"It contains more than 1.8 million square metres of ash of an acceptable 400,000 square metres." This deposit is located near the river Ulba, which flows into the trans-border river Irtysh.
The US company has owned the Sogrinsky power plant for the last six years. AES was given the Ust-Kamenogorsk and Shulbinsk hydro-power stations in concession for 20 years in 1997. AES also owns the AE-Ekibastuz power station.
Oil companies cannot ensure Caspian ecological safety
Kazakstan's ecological problems could worsen with intensive hydrocarbon production in the Caspian Sea, the country's environment minister, Aitkul Samakova, cautioned during the parliament's government hour. Kazakstan plans to be extracting up to 150m tonnes of oil a year from its part of the Caspian shelf by 2015, New Europe reported.
Samakova noted that the republic has not yet closely defined what would be an acceptable production limit without harming the environment, nor has it determined any off-limits areas. Such steps are included in the government's plan for developing the shelf passed last May, she said. Early in November, Teheran hosted four of the five littoral states (excluding Turkmenistan) for the signing of a convention setting mechanisms for preventing, reducing and controlling pollution, preserving and replenishing the Caspian ecosystem.
FOREIGN ECONOMIC RELATIONS
Nazarbayev pushes for stronger ties with Singapore
The president of Kazakstan started a state visit to Singapore recently with the signing of a trade and industry agreement, a highlight of his agenda, according to Deutsche-Presse Agentur (dpa). Nursultan Nazarbayev, who arrived on the night of November 6th with top government officials and a business delegation, called on Prime Minister, Goh Chok Tong, and other leaders to discuss ways to strengthen economic links between the two countries. President SR Nathan, who invited Nazarbayev, hosted a state dinner in his honour. Nazarbayev also addressed the Singapore-Kazakstan Business Forum. It was his second visit, he first visited Singapore in May 1996.
In another development, the Kazak leader was due to visit the Philippines, during which he and president, Gloria Macapagal Arroyo, were expected to discuss ways to boost bilateral ties, the Kazak Foreign Affairs Department said recently.
According to the Kazak Department of Foreign Affairs, Nazarbayev was expected to arrive in Manilla for a three-day visit - the first in the Philippines for a Kazakstan president.
The department said the two leaders were expected to discuss a possible joint oil exploration venture during the visit.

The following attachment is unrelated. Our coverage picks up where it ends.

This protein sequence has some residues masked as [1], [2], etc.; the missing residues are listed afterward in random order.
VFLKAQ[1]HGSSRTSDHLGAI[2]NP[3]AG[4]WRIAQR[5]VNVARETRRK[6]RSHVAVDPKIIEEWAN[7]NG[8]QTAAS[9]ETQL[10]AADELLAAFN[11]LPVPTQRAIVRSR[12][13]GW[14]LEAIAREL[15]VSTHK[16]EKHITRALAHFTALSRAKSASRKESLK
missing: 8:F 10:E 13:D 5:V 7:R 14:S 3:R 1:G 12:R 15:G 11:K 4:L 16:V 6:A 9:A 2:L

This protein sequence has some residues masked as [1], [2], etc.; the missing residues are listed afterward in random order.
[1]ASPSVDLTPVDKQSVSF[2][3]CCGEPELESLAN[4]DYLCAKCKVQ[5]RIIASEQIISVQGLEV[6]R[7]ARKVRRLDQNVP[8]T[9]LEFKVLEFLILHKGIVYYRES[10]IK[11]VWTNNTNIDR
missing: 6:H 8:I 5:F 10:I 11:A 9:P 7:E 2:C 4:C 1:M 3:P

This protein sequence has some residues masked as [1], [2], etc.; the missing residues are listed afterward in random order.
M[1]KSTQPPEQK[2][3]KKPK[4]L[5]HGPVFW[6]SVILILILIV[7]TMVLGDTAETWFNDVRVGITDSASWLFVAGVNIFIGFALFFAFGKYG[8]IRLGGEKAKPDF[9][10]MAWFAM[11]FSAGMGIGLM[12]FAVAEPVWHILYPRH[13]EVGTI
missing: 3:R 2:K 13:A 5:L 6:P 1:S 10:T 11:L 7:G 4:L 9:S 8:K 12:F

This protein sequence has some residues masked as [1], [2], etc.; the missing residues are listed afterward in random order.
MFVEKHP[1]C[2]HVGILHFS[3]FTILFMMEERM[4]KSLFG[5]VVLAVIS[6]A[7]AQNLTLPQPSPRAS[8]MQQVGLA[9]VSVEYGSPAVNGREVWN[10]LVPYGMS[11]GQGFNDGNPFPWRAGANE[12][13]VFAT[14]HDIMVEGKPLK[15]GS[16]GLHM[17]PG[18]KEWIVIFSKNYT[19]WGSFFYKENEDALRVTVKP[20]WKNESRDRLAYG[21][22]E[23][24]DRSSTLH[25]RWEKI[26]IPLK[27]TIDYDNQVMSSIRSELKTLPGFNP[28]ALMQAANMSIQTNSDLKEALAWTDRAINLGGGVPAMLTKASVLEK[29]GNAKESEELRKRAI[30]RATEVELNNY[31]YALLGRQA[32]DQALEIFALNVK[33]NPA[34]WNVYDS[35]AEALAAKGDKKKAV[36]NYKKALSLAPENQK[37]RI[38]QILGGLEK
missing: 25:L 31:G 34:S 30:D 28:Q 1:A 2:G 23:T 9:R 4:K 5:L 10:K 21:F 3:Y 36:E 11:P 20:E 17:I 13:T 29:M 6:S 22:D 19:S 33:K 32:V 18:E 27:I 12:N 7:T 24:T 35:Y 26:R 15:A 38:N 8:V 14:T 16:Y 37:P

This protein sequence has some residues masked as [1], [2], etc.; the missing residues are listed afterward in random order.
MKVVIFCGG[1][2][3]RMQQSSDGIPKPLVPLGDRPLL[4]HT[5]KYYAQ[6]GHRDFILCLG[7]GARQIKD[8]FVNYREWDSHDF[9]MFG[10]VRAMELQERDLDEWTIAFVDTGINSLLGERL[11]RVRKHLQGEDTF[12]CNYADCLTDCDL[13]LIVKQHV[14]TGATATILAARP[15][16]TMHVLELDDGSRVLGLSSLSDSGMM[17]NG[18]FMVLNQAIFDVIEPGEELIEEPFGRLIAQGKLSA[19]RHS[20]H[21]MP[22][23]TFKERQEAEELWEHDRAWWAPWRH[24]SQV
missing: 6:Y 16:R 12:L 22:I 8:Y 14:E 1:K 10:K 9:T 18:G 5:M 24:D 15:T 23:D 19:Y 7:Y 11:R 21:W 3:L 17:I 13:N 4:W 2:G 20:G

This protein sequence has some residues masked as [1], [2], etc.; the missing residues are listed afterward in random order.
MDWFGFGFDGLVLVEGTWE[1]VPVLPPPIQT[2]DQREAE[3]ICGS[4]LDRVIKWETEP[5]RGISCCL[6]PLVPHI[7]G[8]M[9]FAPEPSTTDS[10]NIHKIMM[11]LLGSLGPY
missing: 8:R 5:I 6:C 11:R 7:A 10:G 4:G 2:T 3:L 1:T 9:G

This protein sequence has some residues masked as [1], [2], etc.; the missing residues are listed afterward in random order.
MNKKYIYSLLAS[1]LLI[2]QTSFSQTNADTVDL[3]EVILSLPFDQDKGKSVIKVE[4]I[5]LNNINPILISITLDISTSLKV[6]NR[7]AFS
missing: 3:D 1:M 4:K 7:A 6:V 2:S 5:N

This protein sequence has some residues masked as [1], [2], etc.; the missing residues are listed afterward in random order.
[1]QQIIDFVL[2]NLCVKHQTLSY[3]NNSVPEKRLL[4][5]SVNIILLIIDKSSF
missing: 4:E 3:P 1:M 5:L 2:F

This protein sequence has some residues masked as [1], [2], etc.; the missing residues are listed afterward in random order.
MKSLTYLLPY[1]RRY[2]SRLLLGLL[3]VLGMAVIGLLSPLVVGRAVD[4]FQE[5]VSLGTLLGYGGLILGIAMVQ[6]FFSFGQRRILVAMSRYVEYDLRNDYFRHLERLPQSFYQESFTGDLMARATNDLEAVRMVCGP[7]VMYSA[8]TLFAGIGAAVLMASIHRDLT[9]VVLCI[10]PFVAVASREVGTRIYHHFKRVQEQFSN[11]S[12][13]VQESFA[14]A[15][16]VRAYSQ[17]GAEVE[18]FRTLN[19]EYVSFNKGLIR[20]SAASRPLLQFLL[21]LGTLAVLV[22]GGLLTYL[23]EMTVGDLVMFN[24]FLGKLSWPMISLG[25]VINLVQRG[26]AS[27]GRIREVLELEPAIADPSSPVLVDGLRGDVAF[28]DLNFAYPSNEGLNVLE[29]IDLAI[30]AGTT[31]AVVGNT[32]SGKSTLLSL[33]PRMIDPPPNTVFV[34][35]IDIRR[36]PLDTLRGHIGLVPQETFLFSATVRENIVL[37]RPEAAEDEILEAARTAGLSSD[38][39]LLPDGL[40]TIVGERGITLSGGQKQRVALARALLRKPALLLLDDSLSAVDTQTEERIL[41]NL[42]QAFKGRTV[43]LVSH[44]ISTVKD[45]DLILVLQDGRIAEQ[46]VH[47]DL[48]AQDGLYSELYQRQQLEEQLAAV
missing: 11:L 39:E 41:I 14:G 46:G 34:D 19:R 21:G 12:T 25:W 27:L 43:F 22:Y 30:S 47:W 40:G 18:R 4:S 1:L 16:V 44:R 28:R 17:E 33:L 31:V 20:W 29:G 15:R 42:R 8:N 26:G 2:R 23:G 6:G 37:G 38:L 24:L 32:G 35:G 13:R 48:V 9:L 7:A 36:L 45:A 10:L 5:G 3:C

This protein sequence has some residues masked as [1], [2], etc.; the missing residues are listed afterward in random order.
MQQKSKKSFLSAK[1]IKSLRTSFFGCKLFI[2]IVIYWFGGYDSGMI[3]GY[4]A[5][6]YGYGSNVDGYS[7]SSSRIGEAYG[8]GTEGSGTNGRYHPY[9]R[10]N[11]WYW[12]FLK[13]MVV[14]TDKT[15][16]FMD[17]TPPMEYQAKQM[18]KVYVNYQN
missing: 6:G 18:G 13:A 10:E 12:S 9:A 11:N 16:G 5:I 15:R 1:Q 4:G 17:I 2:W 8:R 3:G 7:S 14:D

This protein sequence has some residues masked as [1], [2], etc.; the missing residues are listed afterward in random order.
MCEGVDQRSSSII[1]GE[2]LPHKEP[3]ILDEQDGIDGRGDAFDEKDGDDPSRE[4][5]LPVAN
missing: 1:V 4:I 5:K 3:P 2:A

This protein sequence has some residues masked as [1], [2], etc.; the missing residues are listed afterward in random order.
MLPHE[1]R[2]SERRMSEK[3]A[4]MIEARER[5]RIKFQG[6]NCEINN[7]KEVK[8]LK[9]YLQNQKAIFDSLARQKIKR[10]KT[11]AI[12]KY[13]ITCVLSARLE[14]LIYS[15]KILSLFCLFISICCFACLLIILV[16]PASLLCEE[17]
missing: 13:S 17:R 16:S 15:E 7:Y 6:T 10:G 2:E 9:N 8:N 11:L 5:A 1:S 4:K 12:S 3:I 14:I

"There is an enormous potential for oil exploration between the two countries," it said in a statement. "They are rich in oil and energy resources."
Arroyo was also expected to take up with Nazarbayev the possibility of providing Filipino manpower services for the construction sector in Kazakstan, and market prospects for Philippine goods and services there.
Trade and economic cooperation between the Philippines and Kazakstan remains at a minimal level since diplomatic relations were established between the two countries in 1992. In 2002, two-way trade between the Philippines and Kazakstan totalled only US$129,106.
The department said Arroyo sought Kazakstan's support for the Philippines' application for observer status in the 56-member Organisation of Islamic Conference.
Kazakstan wants Russia's help to design, launch its first telecom satellite
Russia's Khrunichev State Space Research Centre representatives are holding talks with Astana on designing and launching Kazakstan's first communications and broadcasting satellite, the deputy general director of the space centre, Denis Pivnyuk, told ITAR-TASS News Agency.
He said that the Kazak government had put forward a series of conditions for the implementation of the project, including the training of Kazak staff directly during designing, testing and launching the satellite.
The Kazak side would also like to get access to new space technologies and to ensure the construction of terrestrial mission control centres in Kazakstan. The Kazak authorities would also like to ensure Khrunichev's technical support for upgrading the country's telecoms infrastructure.
Astana counts on the introduction of new technologies in the space telecoms and communication systems. It intends to make use of the satellite to explore the Caspian Sea area and border territories, as well as to ensure the country's information security.